The Religious Makeup of Congress: A New Portrait

The Pew Forum for Religion & Public life released a portrait of the religious composition of Congress.

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By Dan Gilgoff, God & Country

The Pew Forum for Religion & Public Life has released a fascinating new portrait of the religious composition of the U.S. Congress. The most significant finding may be that Congress is much more religious and much more affiliated with particular religious traditions than are Americans at large. What does that say about American voters? More on that in a bit.

First, some of the other major findings in the survey:

Certain religious groups are vastly overrepresented in Congress. Jews represent just 1.4 percent of the adult American population, but claim 8.4 percent of the seats in Congress, with 45 representatives and senators. Other overrepresented groups include Catholics, Mormons, and a handful of Protestant denominations: Anglicans/Episcopalians, Presbyterians, and Methodists.

Congress has become much more religiously diverse in the last half century, just like the rest of America has. In 1961, Protestants claimed 74.1 percent of the seats in Congress; today, it's 54.7 percent. Today, 51.3 percent of Americans identify as Protestant. The Pew report doesn't say so, but the trend likely represents forces beyond demographics, too, like the political empowerment of Catholics, Jews, Mormons, and other groups and declining levels of discrimination toward such groups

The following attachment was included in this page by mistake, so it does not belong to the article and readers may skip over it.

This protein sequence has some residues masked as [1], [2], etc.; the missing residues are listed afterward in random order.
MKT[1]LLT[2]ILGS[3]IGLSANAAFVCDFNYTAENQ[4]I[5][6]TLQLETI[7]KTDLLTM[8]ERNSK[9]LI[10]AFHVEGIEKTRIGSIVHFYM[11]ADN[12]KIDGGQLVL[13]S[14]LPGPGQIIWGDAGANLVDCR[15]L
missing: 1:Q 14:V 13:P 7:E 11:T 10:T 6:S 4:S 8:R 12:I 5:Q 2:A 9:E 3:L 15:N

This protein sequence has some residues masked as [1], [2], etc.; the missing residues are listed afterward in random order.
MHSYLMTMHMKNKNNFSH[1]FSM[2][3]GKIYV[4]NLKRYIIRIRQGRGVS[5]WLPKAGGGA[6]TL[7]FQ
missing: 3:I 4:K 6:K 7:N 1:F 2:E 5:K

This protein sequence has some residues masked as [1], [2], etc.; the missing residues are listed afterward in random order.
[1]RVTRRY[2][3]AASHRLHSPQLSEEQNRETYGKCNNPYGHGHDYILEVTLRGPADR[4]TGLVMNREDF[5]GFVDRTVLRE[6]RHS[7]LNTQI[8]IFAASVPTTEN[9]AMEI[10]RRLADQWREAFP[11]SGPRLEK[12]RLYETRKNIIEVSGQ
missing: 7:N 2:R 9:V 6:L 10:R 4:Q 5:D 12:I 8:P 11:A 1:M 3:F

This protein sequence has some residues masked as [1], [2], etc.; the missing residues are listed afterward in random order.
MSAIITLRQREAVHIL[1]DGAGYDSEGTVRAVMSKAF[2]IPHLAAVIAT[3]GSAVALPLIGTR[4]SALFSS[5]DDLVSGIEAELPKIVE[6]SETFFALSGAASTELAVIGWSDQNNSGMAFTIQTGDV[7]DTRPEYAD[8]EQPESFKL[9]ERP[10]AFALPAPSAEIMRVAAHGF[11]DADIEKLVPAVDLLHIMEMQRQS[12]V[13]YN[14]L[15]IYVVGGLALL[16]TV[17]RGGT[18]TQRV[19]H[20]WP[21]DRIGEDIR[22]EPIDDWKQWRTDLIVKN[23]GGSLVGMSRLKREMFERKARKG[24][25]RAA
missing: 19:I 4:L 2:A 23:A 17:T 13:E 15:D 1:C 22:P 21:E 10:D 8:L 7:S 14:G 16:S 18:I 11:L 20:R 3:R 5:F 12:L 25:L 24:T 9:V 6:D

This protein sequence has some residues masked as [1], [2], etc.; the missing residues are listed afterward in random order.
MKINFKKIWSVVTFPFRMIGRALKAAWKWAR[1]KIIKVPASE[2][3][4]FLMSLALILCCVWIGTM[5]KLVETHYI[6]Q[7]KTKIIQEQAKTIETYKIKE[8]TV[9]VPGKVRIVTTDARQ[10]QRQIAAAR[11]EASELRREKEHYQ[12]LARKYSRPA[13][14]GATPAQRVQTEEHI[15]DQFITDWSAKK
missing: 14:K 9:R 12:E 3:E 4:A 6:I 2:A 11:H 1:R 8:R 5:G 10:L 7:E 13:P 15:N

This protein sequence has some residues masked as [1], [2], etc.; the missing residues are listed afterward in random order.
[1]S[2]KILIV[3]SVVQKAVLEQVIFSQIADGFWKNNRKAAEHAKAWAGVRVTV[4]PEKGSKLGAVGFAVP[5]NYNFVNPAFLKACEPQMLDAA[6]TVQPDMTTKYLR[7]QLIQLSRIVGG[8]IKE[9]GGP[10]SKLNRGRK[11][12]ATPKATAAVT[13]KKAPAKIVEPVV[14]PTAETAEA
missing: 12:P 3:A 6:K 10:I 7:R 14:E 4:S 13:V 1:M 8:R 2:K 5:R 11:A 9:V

Evangelicals are underrepresented in Congress. Southern Baptists , the biggest evangelical denomination, represent 17.2 percent of the adult population but just 12.4 percent of Congress. Other theologically conservative Protestant traditions are also underrepresented on Capitol Hill: Pentecostal and nondenominational Protestants—like evangelicals—each account for roughly 4.5 percent of the American adult population but for hold fewer than 1 percent of the seats in Congress. For all the ink spilled and controversy generated over the growing evangelical/Pentecostal clout in American politics, it's this family of traditions that appears to be the most underrepresented in Washington.

Ironically, the other major religious tradition to be vastly underrepresented in Congress is the traditional political foe of evangelicals: the nonaffiliated. From the methodology on the Pew survey, this category appears to comprise mostly nonbelievers. It claims just over 16 percent of Americans, making them roughly size equivalent to the Southern Baptists.

Guess what share of congressional seats the nonaffiliated hold?

Zero. Nada. Not one seat in either the Senate or the House.

How can this be? Maybe American voters want their elected leaders to be religious and identifiable with established religious traditions, even if they themselves are not. Or maybe that's just the perception that politicians have. Could it be that nonaffiliated voters are much more tolerant of religious candidates than religious voters are of secular candidates? Or do religious Americans vote in much higher numbers than the nonaffiliated?

Post your own theory in comments.

  • Read more by Dan Gilgoff.
  • Read more about Congress.